With more companies and workers looking toward flexible workspaces, co-working facilities continue to pop up across the city. Below Chambers Street in Lower Manhattan, for example, there are nearly four dozen, including usual suspects like WeWork and Knotel, as well as Downtown Alliance’s LMHQ.

 

LMHQ reinvented itself from co-working setup Hive at 55 when it moved to a 12,500-square-foot space at 150 Broadway in 2015 and is now “co-working adjacent,” said Tracy Candido, director of programs and events, “because somebody like a WeWork would give you an office, a dedicated desk like a regular office, which is wonderful. LMHQ is different in that we can expand and contract the way you need us to.”

 

On any given day, you might see LMHQ members sitting at the open desks, hosting a meeting in rooms named after city innovators with ties to Lower Manhattan, attending a seminar in the 140-person event space, reading in the HarperCollins-stocked communal library or scribbling on the Ideapaint-covered walls.

 

“You’re also able to rent our space as a non-member, which a lot of co-working spaces are a little more exclusive,” Candido said. “We’re a bit more community-minded where you can come in and try our space, and if you’re interested in participating in a more frequent basis, membership may be the right option for you.”

 

LMHQ memberships run the gamut from a $30 daily drop-in to $2,250 annually, which gives unlimited access to the workspace, credits and discounts on conference and event room rentals and more. LMHQ currently has 14 company and 31 individual members.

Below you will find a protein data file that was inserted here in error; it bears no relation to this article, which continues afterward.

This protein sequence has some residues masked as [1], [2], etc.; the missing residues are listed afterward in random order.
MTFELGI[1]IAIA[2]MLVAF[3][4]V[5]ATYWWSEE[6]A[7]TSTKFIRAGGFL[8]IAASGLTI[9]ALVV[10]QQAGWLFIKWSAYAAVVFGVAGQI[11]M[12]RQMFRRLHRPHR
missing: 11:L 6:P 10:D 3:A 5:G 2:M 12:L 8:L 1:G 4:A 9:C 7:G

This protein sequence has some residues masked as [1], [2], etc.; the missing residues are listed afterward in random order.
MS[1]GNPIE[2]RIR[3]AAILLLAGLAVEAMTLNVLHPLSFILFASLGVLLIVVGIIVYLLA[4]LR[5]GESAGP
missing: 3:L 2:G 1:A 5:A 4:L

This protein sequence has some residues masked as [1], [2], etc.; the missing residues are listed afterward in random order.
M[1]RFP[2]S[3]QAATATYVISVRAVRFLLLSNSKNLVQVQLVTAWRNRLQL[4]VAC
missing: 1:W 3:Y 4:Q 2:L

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Work, learning and networking at heart of LMHQ

LMHQ offers public programming such as a monthly women’s breakfast that’s attended by more than 120 professionals, as well as workshops and events related to the current news cycle. (LMHQ)

LMHQ offers public programming such as a monthly women’s breakfast that’s attended by more than 120 professionals, as well as workshops and events related to the current news cycle.

“We try to curate programs that not only inform but also inspire and educate,” she said. “We try to give people things they need in their professional life, and of course that streamlines into their personal life as well.”

On Thursday at 6 p.m., change-making musician JD Samson, Tanenbaum Deputy CEO Mark Fowler and Nylon Editor-in-Chief Gabrielle Korn will host TED-like talks on working together in a tumultuous time, which will be “followed by a structured networking on the same topic of collaboration,” Candido said.

On Tuesday, Oct. 23, a special installment of the LMHQ women’s breakfast will be a free “voter’s town hall” featuring ZigZag Podcast, Civil, Christine Quinn of Win: Women in Need, the 21 in ’21 Initiative, Crush the Midterms, Make the Road and Cody Lindquist of Two Beers In.

“There are a lot of issues on the table that I think people know a lot about, but also there are a ton of nonprofit organizations who are fighting so hard to get the word out how to make change relevant to this issues,” Candido explained. “It will be a rapid-fire town hall with five- to 10-minute presentations.”

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